Xamarin allows you to develop cross-platform applications using C# language. This platform also has better performance and responsiveness than Apache Cordova, however, Xamarin is not that easy to learn as you need to be familiar with Xamarin IDE and Android/iOS platforms.


Artur Chmaro

Full-stack Developer.

Artur is a full-stack developer currently living in Szczecin, Poland. His favorite technologies are Ruby on Rails, NodeJS and React. Founder of the biggest Polish portal about MMO games and new e-sport gaming portal. When not working, Artur is often spending his time on bike trips and reading fantasy books.

https://chmaro.com


Comments

4 odpowiedzi na “Cross-platform mobile apps with single codebase”

  1. Andrzej Śliwa napisał(a):

    „Xamarin is not that easy to learn as you need to be familiar with Xamarin IDE”

    This is same true for all platforms which you as developer don’t know yet.

    Xamarin have huge potential because its let’s you build native apps which have common core (business domain, transport layer, authentication and authorization) and separate views for iOS and Android (with native platform specific components and Look and Feel). C# is also very good and solid language. Of course learning xamarin require some investments but can pay off in many use cases. React Native or Ionic have own benefits. Ionic can be great option for fast prototyping, for making business applications without rich UI, VR or Graphics. But still it depends from web views which are facing some integrations problems with every release of new iOS or Android release. React Native is interesting because of react architecture and ecosystem, interactive development and ability of using native components but still have own limitations. Still Xamarin as platform for hybrid applications looks like strongest player. Of course very often decision about using specific platforms is driven by knowing already JavaScript, Angular or React, but not always this is decision driven by “best tool for the job” but rather “I know Hammer, I see nails everywhere” 😉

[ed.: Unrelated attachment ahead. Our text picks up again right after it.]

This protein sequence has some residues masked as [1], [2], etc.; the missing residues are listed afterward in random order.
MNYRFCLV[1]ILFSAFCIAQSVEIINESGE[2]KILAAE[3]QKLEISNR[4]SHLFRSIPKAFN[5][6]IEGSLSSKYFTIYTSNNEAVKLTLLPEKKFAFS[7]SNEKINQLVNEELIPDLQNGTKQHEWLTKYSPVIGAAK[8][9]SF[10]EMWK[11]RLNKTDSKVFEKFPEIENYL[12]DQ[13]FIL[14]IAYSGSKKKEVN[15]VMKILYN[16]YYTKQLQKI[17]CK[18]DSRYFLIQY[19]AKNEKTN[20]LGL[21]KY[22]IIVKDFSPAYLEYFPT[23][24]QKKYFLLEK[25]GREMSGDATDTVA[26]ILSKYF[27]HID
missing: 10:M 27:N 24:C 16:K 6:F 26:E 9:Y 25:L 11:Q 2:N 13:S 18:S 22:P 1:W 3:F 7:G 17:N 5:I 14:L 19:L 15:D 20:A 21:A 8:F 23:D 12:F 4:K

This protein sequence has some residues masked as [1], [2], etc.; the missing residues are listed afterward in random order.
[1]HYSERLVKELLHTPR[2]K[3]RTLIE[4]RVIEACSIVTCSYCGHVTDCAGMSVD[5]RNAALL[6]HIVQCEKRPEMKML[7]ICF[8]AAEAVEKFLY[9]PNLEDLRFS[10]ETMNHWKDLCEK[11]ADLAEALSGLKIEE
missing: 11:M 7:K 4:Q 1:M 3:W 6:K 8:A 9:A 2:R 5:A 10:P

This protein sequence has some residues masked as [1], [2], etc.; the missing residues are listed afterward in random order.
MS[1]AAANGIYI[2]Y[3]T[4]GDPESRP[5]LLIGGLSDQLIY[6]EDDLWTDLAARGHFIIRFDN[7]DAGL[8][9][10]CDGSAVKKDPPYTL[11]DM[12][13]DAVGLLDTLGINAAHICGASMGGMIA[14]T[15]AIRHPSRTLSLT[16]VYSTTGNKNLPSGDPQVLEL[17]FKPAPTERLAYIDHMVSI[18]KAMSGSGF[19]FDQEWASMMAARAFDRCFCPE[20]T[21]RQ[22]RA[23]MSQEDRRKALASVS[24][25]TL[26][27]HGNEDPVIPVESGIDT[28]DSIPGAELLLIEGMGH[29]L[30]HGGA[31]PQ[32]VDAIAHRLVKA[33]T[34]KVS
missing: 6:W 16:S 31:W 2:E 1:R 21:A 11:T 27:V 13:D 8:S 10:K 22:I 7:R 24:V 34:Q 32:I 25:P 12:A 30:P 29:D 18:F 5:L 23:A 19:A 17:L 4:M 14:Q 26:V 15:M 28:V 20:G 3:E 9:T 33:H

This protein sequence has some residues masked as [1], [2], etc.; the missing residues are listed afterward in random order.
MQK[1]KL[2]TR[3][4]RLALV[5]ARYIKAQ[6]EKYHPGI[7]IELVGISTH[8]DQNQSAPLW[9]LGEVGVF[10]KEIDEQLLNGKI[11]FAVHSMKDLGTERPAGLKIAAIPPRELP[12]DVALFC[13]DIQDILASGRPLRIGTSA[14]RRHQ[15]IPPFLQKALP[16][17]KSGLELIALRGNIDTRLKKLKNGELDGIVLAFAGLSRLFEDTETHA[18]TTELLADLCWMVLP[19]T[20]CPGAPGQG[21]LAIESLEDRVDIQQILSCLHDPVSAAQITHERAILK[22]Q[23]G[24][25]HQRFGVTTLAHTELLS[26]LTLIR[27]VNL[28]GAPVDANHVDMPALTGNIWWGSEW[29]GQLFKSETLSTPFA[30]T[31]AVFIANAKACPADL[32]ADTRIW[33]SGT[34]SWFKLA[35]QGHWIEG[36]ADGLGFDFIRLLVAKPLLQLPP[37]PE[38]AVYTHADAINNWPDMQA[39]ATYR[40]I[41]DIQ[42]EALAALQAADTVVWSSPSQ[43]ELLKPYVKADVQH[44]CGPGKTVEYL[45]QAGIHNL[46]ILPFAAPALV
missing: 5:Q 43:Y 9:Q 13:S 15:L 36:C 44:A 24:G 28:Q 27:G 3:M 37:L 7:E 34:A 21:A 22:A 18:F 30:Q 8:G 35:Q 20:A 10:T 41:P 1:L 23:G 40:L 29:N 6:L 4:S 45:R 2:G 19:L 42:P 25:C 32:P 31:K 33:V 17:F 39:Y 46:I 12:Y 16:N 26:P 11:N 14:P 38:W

• Artur Chmaro napisał(a):

      I didn’t have a chance to check Xamarin on my own, but as this is a mature and popular technology I’ve decided to mention it in this post. By sentence „Xamarin is not that easy to learn (…)” I only mean that entrance barrier is higher for Xamarin than for Apache Cordova (web developer point of view, for experienced c#/c++ developers it might not be a case ). Need to edit this paragraph, so it won’t confuse other readers.

      I fully agree with „best tool for the job” strategy.

  2. Andrzej Śliwa napisał(a):

    For many simple use cases you can also use Rails + Turbolinks (Web/iOS/Android) : https://youtu.be/SWEts0rlezA